A 1915 ad for the Frantz Premier electric cleaner demonstrates early competition for the electric vacuum. Similar to early ads for the washing machine and dishwasher, it promised women “freedom” from the work day, in this case by 9am.
Fast forward to 1959, and the vacuum cleaner wasn’t promising more time for childcare. This Hoover ad in McCall’s instead boasts a “slim-silhouette” next to a suspiciously skinny woman who’s happily creating a “cleaner playground” for her child.
Like many ads from the 1950s, the Hoover ad sold the many features of the vacuum. Post-war technological innovation created a tech-obsessed American population that loved to read about the latest gadgets. Many ads for domestic cleaning technology were chock-full of copy-heavy feature descriptions as opposed to end benefits, which flies in the face of current copywriting best practices.
In the 1950s, as women returned to the home after World War II, ads for cleaning products pushed the serious nature of housework. The idea was to make a housewife feel that her work was worthy of tech innovation, which this 1959 ad accomplished through its description of “automatic shift” and “extra power for attachments.”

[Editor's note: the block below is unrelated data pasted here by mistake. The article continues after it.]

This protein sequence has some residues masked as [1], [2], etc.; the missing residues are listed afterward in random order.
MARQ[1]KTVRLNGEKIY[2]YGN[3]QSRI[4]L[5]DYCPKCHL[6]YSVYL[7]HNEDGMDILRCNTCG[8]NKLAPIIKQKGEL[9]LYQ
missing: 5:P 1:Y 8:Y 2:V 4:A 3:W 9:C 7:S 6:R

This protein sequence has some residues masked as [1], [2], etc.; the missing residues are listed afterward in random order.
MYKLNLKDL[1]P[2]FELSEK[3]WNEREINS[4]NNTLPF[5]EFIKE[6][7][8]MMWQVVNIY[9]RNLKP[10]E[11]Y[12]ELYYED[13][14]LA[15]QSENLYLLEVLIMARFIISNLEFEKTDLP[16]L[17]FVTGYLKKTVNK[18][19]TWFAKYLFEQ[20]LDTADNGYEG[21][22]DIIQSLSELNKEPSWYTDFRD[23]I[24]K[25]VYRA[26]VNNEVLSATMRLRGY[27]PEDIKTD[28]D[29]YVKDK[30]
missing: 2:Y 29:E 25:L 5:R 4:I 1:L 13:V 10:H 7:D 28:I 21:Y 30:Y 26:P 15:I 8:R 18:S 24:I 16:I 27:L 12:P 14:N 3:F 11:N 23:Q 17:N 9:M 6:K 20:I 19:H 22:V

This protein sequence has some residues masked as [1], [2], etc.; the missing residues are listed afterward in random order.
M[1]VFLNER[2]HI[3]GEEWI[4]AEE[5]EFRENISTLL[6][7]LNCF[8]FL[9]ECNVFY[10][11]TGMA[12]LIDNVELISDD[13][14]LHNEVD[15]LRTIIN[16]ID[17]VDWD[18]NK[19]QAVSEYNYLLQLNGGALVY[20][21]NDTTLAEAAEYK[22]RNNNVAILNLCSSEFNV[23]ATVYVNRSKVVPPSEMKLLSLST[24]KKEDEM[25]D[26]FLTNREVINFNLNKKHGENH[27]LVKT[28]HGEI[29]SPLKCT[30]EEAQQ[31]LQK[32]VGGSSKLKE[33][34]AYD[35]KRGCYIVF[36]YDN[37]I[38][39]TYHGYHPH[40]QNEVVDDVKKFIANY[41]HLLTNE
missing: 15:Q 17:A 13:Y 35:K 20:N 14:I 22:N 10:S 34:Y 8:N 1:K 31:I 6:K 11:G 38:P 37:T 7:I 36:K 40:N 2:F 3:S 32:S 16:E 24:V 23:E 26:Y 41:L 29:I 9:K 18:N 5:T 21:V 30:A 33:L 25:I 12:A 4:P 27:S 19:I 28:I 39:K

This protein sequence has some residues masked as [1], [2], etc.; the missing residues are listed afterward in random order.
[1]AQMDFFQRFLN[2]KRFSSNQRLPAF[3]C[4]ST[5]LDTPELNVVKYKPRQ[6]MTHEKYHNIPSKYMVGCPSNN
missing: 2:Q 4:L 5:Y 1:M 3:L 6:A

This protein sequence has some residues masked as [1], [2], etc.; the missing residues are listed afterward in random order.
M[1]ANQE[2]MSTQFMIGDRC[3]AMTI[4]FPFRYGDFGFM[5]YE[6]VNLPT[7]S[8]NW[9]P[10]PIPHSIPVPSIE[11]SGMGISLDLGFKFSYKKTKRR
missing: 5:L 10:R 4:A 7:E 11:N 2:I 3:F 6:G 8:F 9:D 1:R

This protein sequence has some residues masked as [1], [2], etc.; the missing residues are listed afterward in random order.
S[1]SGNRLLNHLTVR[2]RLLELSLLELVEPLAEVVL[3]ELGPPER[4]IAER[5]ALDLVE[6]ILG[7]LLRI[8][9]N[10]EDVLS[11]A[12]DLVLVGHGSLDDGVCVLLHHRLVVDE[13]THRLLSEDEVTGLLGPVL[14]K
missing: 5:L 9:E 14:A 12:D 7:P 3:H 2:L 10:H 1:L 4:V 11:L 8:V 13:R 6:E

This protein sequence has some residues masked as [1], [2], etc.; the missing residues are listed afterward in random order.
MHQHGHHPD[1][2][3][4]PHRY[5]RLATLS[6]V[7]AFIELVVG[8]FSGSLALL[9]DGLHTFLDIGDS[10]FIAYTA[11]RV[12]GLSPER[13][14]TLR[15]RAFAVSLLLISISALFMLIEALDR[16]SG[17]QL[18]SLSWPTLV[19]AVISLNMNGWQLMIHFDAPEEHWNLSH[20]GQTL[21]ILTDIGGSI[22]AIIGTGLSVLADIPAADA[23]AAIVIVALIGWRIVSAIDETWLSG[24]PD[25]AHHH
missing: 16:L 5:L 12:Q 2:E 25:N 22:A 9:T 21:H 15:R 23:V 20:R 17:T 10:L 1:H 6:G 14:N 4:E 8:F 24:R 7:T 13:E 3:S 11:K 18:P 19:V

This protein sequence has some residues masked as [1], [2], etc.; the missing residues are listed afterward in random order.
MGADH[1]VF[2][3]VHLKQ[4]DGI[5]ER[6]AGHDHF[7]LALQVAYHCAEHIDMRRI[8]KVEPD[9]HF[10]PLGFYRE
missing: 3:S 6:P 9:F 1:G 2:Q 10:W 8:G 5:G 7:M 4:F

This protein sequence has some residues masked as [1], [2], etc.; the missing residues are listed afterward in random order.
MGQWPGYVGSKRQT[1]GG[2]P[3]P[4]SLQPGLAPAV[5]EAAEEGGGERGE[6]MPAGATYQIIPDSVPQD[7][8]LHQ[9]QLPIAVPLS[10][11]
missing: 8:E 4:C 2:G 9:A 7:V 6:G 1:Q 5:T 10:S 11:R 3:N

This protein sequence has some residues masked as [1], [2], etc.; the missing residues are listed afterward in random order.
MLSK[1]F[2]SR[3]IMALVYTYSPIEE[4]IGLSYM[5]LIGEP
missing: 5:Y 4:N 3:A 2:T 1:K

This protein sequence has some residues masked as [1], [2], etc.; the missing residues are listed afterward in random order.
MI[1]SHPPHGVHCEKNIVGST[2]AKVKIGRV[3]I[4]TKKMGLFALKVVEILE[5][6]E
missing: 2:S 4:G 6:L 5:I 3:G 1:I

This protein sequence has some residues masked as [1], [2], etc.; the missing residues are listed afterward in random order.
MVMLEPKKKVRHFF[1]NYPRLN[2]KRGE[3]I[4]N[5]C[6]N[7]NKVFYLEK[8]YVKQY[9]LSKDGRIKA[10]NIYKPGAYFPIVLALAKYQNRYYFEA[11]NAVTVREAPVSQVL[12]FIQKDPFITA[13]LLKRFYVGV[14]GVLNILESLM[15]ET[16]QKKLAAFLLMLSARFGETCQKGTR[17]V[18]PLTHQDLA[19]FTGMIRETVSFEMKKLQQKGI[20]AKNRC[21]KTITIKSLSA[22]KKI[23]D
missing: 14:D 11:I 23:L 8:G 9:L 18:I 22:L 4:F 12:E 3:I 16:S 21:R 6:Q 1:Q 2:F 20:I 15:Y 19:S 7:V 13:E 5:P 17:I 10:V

Improvements to the vacuum continued over the last half of the twentieth century, but a technological leap wouldn’t come until the invention of the Roomba in 2002. Invented by MIT technologists who founded iRobot in 1990 — before the iPod made the naming convention cool — the Roomba was first marketed in 2004 as a marvel, for sure, but one that runs in the background as more of an afterthought: “The dirt was there, and then it was gone.”
Advertising for the Roomba shows us what benefits-forward marketing for cleaning innovations can look like, without waxing lyrical about time freedom or leisure.
Key takeaway: Domestic chores are serious work
While past ads for cleaning technology pushed domestic work for women as serious with an air of condescension, they’re in essence correct: Domestic chores are serious work. And they should be split equitably within a household.
We’re not there yet. A 2020 Gallup poll revealed that women are still mainly responsible for the laundry (58%) and cleaning and cooking (51%). In many households where men do contribute, it’s rare for them to take on the bulk of the responsibility, with the exception of car maintenance and yard work — tasks we’ve collectively decided are manly, for some reason.
As the simplistic adage goes, “Things would look different if men had to deal with this.” Luckily, when it comes to ads for cleaning products, we don’t have to imagine. Jason Momoa was nice enough to show us what that could look like here: